With temperatures are on the rise, here’s a look at the cost of keeping cool in America – San Bernardino Sun

It’s getting really hot. Temperatures in the deserts are in triple digits every day. As we head through August, one of our peak energy consumption months, here’s a look at all things air conditioning.

According to the International Energy Association, population growth, urbanization and rising income levels, compounded by a warming planet, are driving an unprecedented growth in demand for comfort cooling; from 1.2 billion residential air conditioners in the world today to a projected 4.5 billion by 2050.



U.S. average annual residential air-conditioning expenditures by climate region (2015).


The U.S. Energy Information Administration estimates that the largest percentage of electricity consumption in the residential sector in 2016 was to keep the home cooler.



Top metropolitan areas with the highest employment levels for air-conditioning and refrigeration mechanics and the annual mean wage in 2016:1. New York: $60,4302. Los Angeles: $56,7103. Tampa, Fla.: $38,7804. Atlanta: $46,1005. Houston: $46,100

Other select Southern California countiesRiverside and San Bernardino: $48,360Orange: $52,790San Diego: $56,980


What was once a luxury for the wealthy is now a necessity for almost all.

An ad for Carrier air conditioners from 1940.

In 1902, Willis Carrier invented a machine to keep the air cool in a lithographing and publishing company in Brooklyn, New York. The machine blew air over cold coils and was the first electric air-cooling system in the world. The Carrier Co. has been in business for 120 years, which is pretty cool.

Cool? In 1906, Stuart Cramer created a ventilating device for a textile mill in North Carolina. He was the first to coin the term “air conditioning.”

Air conditioning? In 1914, the first home air-conditioning unit was installed in the Minneapolis mansion of Charles Gates. It was approximately 7 feet high, 6 feet wide and 20 feet long. It must have cost a bundle.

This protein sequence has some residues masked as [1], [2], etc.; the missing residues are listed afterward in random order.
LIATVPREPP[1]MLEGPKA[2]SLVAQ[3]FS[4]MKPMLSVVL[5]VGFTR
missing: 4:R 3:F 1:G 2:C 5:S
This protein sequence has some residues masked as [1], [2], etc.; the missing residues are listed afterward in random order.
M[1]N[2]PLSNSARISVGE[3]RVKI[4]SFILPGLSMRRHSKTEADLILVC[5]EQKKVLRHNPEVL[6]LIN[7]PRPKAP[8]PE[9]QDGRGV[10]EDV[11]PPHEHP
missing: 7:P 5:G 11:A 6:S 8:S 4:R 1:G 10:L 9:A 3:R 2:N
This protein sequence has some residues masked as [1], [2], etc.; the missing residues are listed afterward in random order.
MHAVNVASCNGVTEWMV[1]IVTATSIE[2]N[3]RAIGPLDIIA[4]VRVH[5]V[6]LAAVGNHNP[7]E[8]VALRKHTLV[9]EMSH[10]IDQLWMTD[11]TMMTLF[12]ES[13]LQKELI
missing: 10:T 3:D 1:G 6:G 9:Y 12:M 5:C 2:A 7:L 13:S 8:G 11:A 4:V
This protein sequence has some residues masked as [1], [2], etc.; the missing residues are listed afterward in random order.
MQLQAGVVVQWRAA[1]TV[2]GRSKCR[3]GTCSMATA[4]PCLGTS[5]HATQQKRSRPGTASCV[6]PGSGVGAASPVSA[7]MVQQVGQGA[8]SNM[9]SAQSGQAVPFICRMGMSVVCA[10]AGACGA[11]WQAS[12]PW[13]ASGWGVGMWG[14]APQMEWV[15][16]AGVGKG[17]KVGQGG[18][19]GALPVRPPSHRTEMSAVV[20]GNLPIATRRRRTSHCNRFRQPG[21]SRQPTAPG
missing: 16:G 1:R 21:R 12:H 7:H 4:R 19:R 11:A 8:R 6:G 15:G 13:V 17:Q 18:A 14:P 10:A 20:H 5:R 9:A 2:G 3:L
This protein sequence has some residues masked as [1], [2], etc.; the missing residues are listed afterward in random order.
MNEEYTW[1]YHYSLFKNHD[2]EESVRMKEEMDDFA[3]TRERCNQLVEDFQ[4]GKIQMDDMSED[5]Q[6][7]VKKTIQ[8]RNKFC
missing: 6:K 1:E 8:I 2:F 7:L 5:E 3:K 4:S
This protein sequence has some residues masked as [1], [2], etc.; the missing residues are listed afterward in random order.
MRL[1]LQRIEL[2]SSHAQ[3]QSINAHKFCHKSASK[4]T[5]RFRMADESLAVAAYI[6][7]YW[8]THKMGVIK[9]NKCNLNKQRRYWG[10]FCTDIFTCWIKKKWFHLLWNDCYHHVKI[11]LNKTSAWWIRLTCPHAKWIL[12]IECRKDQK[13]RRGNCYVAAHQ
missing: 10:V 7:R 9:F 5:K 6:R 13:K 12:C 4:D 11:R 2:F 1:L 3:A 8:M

Cost a bundle? The first home air conditioners in the early 1930s cost the equivalent of $120,000 to $600,000 today. To afford that, you had to live on easy street.

Street? The first automobile to offer air conditioning was the 1939 Packard. It didn’t feature dashboard controls, and the unit took up most of the trunk space, but it had to be the coolest ride sold that summer.


A 1940 Packard with the option of air conditioning.

Summer? In 1942, The U.S. built its first “summer peaking” power plant made to handle the growing electrical load of air conditioning. By 1947, compact, low-cost units were sold by the thousands.

Thousands? How about millions? More than 1 million air conditioners were sold in 1953. Sales for air conditioners were hot.

Hot? How about global warming? Scientists determined that the Freon-12 used in vehicles’ air-conditioning systems was a major source of ozone depletion. Freon-12 was phased out in the 1990s.

1990s? According to the Pew Research Center the percentage of Americans saying that air conditioning was a necessity (not just a luxury) increased 19 percentage points from 1996 to 2006. The item deemed the most necessary was a car.

Car? How about 72.4 million of them? In 2006 the Department of Energy set new efficiency standards for manufacturers of central air conditioners and heat pumps. The standards were expected to avoid the equivalent of about 72.4 million automobiles’ greenhouse gas emissions.

Emissions? New technology can do without it. In 2015, the Department of Energy announced new projects advancing non-vapor-compression technologies that don’t require refrigerants, representing a seismic shift for the industry.

Sources: Bureau of Labor Statistics, U.S. Energy Information Administration, U.S. Department of Energy, Pew Research Center, Berkeley Laboratory of Energy Analysis

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